Title: Human Rights and Legal Issues for a Democratic Transition of Burma
Date of publication: April 2001
Description/subject: Argues, with specific examples, that transition in Burma requires restoration of the rule of law. "Many people and organizations have commented that the event that never happened before in Burma has happened now. It refers to the current dialogue process between the military regime and the National League for Democracy (NLD). However, unfortunately, it is still not entirely certain whether it is an authentic process, which would successfully create a democratic transition of Burma, or a political strategy of the regime, prolonging its power. The NLD announced to resolve the issues of the country several times, by establishing a genuine political dialogue, and so did the major ethnic resistance organizations. Controversy is not attributed to the position of the NLD but to the previous actions of the military regime..."
Author/creator: Aung Htoo
Language: English
Source/publisher: "Legal Issues on Burma Journal" No. 8 (Burma Lawyers' Council)
Alternate URLs: The original (and authoritative) version of this article may be found in http://www.ibiblio.org/obl/docs/Legal%20Issues%20on%20Burma%20Journal%208.pdf
Date of entry/update: 03 June 2003


Title: Toward Transition With Rule of Law
Date of publication: April 2001
Description/subject: "The new political scenario in Burma has given hope for change. The scenario relates to the current talks between the Junta and Daw Aung San Suu Kyi, the leader of the democratic opposition. The scenario is new because the past has witnessed disastrous confrontation between the two forces. The Junta stated first that they wanted the annihilation of the National League for Democracy. Now the Junta has condescended to talks. Hope for change has come because an end to the long military rule since 1962 is in sight. The end of the military rule is pregnant with the expectations of the people that there will be a beginning of the Rule of Law. The transition from authoritarianism to democracy will be ambiguous if it is not founded on interim institutional changes on issues of Rule of Law..."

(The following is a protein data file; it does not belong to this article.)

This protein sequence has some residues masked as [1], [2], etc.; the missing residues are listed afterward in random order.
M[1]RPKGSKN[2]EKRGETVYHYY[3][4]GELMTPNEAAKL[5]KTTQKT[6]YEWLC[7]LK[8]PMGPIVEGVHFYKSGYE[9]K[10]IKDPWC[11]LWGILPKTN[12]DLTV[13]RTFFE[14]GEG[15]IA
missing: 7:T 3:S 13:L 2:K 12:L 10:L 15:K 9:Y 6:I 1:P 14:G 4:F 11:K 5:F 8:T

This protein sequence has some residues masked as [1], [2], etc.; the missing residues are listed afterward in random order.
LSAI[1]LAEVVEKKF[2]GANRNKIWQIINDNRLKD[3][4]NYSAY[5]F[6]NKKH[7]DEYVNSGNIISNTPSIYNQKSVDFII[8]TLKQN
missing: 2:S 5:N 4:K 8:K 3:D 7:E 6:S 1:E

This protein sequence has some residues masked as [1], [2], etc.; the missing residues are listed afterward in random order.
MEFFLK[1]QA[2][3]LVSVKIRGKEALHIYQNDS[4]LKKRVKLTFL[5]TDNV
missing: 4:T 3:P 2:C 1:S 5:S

Author/creator: B.K. Sen
Language: English
Source/publisher: "Legal Issues on Burma Journal" No. 8 (Burma Lawyers' Council)
Alternate URLs: The original (and authoritative) version of this article may be found in http://www.ibiblio.org/obl/docs/Legal%20Issues%20on%20Burma%20Journal%208.pdf
Date of entry/update: 03 June 2003


Title: Negotiating a political settlement in South Aftica: Are there lessons for Burma?
Date of publication: 2001
Description/subject: Report of Workshops held in Chiangmai, Thailand & New Delhi, India April 2000.The South African experience; Lessons Learned. Distinguishing between Burma and South Africa. The pre-negotiation phase -Creating the conditions for a negotiated settlement: Subjective and objective factors; Objective factors; International pressure; Economic pressures; Military factors; Internal mass opposition ; The sustainability of minority rule ; Subjective factors; Liberation movements; The regime; Making the negotiations option attractive. Establishing and sustaining the negotiating process: Dealing with preconditions: "Levelling the playing fields" ; Protecting the process from violence; Violent challenges to the negotiations; The National Peace Accord; Agreeing on the constitution-making process; Agreeing on the process; Phase one: Establishing binding principles prior to elections; Phase two: Operationalising the binding principles through the Constitution. The making of the constitution: Inclusivity; Popular participation; Confronting the past in order to face the future. Substantive choices in the South African: constitution-making process; The Constitutional State; Government of National Unity; Bill of Rights; Strong Parliament; Institutions supporting democracy; Electoral System; Language and Culture; Federal or regional decentralization; Decentralization and financial matters; Critical observations of the constitution; Detailed drafting; Cost of structures; Impractical provisions. Lessons from the South African negotiations.